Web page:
This service station preserves a rare, double-canopied instance of the building type. There were likely never more than two such stations in South Carolina. The other, built in Columbia, has been demolished. Smith’s 66 & Marine has been maintained by the same family since its opening in September 1968.
Over the 1950s and into the 1960s, Clarence Reinhardt (1906–1993), who spent his career working for Phillips Petroleum as an in-house architect, created a series of service station designs intended to enhance the company’s brand recognition among motorists. Reinhardt possessed a degree in architectural engineering from Kansas State College. In 1969, his work for Phillips was recognized with an award from the Marketing Division of the American Petroleum Institute. Reinhardt’s “New Look” designs culminated circa 1959 in an ultramodern “Harlequin” model, which featured an upswept triangular canopy supported at its apex on a single steel pylon of open truss-work. A revolving sign perched at the top of the pylon, rising above the point at which it pierced the canopy.
Reinhardt’s basic design sported only a single canopy but occasionally site conditions called for a double-canopied version. The site of Smith’s 66 at a major Y-intersection exemplified precisely such conditions. Here, the shared base of the two triangles that form the canopies bisects the office below, which is open on three sides through walls of slanted glass. The canopies themselves effectively form a butterfly roof. Service bays occupy a rectangular volume that runs southward from the office. In all such double-canopied Phillips 66 stations, the paired “bat-wings” or “gull-wings” evoke flight or movement, thus sharing the metaphorical value of the slightly earlier TWA Terminal (1962, Eero Saarinen) in New York.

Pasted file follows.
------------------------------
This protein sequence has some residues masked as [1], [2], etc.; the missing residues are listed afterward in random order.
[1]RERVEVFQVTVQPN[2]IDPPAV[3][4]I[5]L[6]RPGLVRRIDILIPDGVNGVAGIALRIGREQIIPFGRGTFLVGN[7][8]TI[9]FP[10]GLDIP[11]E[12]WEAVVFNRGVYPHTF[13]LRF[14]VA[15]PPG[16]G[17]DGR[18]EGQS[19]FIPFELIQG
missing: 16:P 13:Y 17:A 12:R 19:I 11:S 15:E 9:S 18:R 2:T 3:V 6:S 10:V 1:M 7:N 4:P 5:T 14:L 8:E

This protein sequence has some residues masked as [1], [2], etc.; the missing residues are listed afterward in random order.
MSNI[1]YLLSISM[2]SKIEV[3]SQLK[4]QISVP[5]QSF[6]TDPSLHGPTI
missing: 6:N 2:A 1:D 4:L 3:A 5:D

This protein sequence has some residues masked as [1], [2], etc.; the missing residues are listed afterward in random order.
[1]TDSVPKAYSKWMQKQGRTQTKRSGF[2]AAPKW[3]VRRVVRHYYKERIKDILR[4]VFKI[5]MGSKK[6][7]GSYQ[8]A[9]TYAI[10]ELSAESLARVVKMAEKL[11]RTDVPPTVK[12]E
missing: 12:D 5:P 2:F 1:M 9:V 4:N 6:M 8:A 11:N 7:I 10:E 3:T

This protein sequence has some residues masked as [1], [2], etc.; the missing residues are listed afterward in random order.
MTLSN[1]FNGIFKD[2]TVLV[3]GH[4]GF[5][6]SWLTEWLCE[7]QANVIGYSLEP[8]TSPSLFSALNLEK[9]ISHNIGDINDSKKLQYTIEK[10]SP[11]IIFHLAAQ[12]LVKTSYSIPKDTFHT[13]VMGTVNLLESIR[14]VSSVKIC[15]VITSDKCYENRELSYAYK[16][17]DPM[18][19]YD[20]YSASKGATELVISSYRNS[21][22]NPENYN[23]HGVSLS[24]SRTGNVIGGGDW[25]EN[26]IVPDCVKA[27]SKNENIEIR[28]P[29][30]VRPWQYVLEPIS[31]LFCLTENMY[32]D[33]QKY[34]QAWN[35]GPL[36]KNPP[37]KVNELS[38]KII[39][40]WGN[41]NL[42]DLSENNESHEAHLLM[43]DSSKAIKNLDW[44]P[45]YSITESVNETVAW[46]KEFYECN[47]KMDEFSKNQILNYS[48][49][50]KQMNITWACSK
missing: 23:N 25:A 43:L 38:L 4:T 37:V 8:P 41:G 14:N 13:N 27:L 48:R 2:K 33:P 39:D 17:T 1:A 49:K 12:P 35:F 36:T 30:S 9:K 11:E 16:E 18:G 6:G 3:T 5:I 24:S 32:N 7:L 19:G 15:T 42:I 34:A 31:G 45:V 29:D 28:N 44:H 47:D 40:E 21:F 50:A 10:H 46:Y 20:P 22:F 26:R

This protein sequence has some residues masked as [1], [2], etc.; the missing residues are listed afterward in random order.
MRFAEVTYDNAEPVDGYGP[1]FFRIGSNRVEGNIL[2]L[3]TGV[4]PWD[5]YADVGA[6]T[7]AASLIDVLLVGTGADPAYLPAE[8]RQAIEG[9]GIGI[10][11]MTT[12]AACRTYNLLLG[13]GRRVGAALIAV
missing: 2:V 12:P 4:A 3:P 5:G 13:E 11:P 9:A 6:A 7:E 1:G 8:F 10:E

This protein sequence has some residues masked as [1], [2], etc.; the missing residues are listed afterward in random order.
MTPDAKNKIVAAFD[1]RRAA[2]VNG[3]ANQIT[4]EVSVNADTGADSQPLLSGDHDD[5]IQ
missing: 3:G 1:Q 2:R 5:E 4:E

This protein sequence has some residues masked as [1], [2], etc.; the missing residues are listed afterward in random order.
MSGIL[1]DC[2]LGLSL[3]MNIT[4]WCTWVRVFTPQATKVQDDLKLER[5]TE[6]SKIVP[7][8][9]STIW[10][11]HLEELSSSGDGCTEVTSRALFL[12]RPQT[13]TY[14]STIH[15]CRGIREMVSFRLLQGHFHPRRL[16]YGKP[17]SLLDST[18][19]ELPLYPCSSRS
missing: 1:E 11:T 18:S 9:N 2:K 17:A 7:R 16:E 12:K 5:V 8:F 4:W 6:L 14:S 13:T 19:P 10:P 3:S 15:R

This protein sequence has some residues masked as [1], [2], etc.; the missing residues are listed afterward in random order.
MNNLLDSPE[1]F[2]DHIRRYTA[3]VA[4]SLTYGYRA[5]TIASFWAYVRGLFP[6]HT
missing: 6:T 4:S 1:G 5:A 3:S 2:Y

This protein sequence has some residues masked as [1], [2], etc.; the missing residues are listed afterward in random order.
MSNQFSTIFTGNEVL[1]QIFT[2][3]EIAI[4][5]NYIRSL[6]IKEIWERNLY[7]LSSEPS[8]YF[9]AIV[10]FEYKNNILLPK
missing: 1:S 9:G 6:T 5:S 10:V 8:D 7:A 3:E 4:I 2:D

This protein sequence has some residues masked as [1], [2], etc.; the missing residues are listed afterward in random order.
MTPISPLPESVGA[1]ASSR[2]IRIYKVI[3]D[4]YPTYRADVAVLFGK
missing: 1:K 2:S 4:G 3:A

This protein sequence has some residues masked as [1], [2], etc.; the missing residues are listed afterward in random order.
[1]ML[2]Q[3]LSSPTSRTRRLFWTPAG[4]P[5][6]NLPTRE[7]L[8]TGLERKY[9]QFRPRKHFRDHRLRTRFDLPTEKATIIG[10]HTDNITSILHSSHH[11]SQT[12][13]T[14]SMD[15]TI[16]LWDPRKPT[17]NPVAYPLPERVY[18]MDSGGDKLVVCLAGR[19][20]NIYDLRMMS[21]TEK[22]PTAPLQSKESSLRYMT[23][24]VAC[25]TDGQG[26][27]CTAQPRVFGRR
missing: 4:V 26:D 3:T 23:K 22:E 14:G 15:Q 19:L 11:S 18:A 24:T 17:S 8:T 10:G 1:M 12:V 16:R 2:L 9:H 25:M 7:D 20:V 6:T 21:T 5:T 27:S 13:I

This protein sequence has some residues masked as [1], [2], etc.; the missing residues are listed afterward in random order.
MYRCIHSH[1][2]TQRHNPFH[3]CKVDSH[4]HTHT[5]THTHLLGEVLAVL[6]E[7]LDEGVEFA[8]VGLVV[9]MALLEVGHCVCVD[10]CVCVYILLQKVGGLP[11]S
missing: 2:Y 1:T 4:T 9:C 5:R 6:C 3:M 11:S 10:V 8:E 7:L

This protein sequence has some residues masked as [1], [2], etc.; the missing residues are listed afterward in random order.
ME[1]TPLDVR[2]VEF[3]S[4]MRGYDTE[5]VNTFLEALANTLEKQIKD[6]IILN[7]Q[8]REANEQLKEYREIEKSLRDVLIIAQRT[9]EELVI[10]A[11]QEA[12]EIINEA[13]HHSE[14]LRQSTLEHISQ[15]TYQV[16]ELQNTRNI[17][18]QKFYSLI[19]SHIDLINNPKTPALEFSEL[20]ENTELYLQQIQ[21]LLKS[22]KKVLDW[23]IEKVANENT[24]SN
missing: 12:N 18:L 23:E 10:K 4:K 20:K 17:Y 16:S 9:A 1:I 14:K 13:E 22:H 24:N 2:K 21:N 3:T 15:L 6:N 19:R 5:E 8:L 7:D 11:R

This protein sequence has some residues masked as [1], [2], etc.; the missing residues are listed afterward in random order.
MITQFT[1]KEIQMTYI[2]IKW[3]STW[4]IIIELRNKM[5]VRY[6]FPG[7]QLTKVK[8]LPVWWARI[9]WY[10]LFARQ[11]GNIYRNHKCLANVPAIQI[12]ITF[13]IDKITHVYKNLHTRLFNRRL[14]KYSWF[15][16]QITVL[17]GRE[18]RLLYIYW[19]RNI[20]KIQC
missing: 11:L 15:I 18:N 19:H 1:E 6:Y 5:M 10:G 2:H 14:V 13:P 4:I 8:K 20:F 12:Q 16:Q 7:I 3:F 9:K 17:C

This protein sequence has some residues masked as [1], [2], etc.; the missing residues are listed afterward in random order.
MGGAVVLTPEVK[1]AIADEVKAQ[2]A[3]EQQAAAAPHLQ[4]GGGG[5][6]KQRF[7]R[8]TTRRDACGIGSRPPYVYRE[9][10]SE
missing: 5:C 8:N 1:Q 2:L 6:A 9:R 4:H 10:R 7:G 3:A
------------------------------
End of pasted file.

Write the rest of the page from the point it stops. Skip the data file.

Phillips Petroleum erected this station at the triangular intersection of Columbia Road and Boulevard Street in Orangeburg for lease to Linwood Smith, who had formerly been an Esso dealer. The location enjoyed heavy traffic from several directions. At the time of the station’s construction, Emmett A. Smith built an annex next door to house his trailer rental service. Even during the years when it was a Phillips 66 station it was always called “Smith’s 66.” It was among the last Phillips Petroleum stations built before the company abandoned the Harlequin model in favor of designs guided by the late 1960s trend towards contextualism. Emmett A. Smith purchased the station from Phillips Petroleum in 1978, after turning down an invitation to remodel it according to Phillips’ rebranding initiative, believing the original design attracted more business than one that would blend into the mixed residential and commercial suburban neighborhood.
Throughout the years, the only significant change the Smiths have made to the station’s exterior has been to upgrade the fuel pumps. The interior, with its original plywood cabinetry, also remains almost completely intact. Smith’s 66 & Marine continues to operate as a full-service station.
Leppke, Cliff. “Vanishing Points: Phillips’ Postwar ‘New Look’ Service Stations.” SCA Journal(Spring 2005): 4-11.
Wertz, William C., ed. Phillips: The First 66 Years. Bartlesville, OK: Phillips Petroleum Co., 1983.